Mock orange flowers are beautiful blossoms that resemble those of orange trees both in their appearance and deliciously sweet fragrance. With an intriguing history and symbolic tradition, these lovely blossoms can have a special place in your garden and in your heart. This guide will take you through everything you need to know about mock orange meaning and symbolism in the language of flowers.
- The Symbolic Meaning of Mock Orange Flowers – The Essentials
- About Mock Orange (Philadelphus)
- The Meaning, Symbolism, and Cultural Significance of Mock Orange
- Mock Orange (Philadelphus) Flowers FAQs
- Mock Orange Flowers – The Final Word
The Symbolic Meaning of Mock Orange Flowers – The Essentials
Mock orange flowers symbolize deceit in the Victorian flower language (floriography). The genus name Philadelphus literally translates to brotherly love or sibling love, and so this is also a commonly accepted symbolic meaning of mock orange flowers.
About Mock Orange (Philadelphus)
Family, Genus, and Taxonomy
Philadelphus is a genus that belongs to the Hydrageaceae plant family, Hydrangeoideae sub-family, and the Philadelpheae tribe.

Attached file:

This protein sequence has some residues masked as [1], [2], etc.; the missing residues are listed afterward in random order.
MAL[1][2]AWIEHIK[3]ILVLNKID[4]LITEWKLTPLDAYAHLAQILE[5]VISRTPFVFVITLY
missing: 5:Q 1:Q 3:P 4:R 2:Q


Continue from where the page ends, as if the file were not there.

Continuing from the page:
The Philadelphus genus contains about 60 species of flowering, deciduous, perennial shrubs with woody stems and branches. They range in size from about 4 feet tall and wide to about 12 feet tall and wide. Most produce ovate leaves about 2 inches long and deep to medium green in color. However, some species and cultivars have variable foliage with features such as bright-yellow leaves, smaller leaves, or variegated leaves.
They produce cup-shaped flowers that primarily have four petals and prominent yellow stamens at their centers. Some double-blossomed varieties produce flowers with many more petals. The flowers range in color from snowy-white to cream, and some species have slight pink or lavender markings on the petals toward the centers of the flowers. Flowers vary in size from about an inch to two inches in diameter.
What Regions Are Mock Orange Native?
Mock oranges are predominantly found growing in North America, Central America, and Asia. A handful of species, however, do grow naturally in southeastern Europe.
History and Origins of Mock Orange Flowers
Mock orange plants have been beloved as native plants for centuries and cultivated for garden growing since about the 16th century when they were imported into Europe along with plants of the Syringa genus (commonly called lilacs).
The genus name, Philadelphus, is a Latinized version of the Greek word that means brotherly love or sibling love. The common name, mock orange, is thought to have come from the blossom’s close resemblance in looks and fragrance to the flowers of orange trees.
Uses and Benefits of Mock Orange
The wood of Philadelphus plants is easily worked and can be hollowed out. As a result, the branches and stems of mock orange plants were commonly used for making pipes all around the world. Additionally, Native American tribes used the branches and bows of various species of mock orange plants to craft baby cradles, bows, and arrows.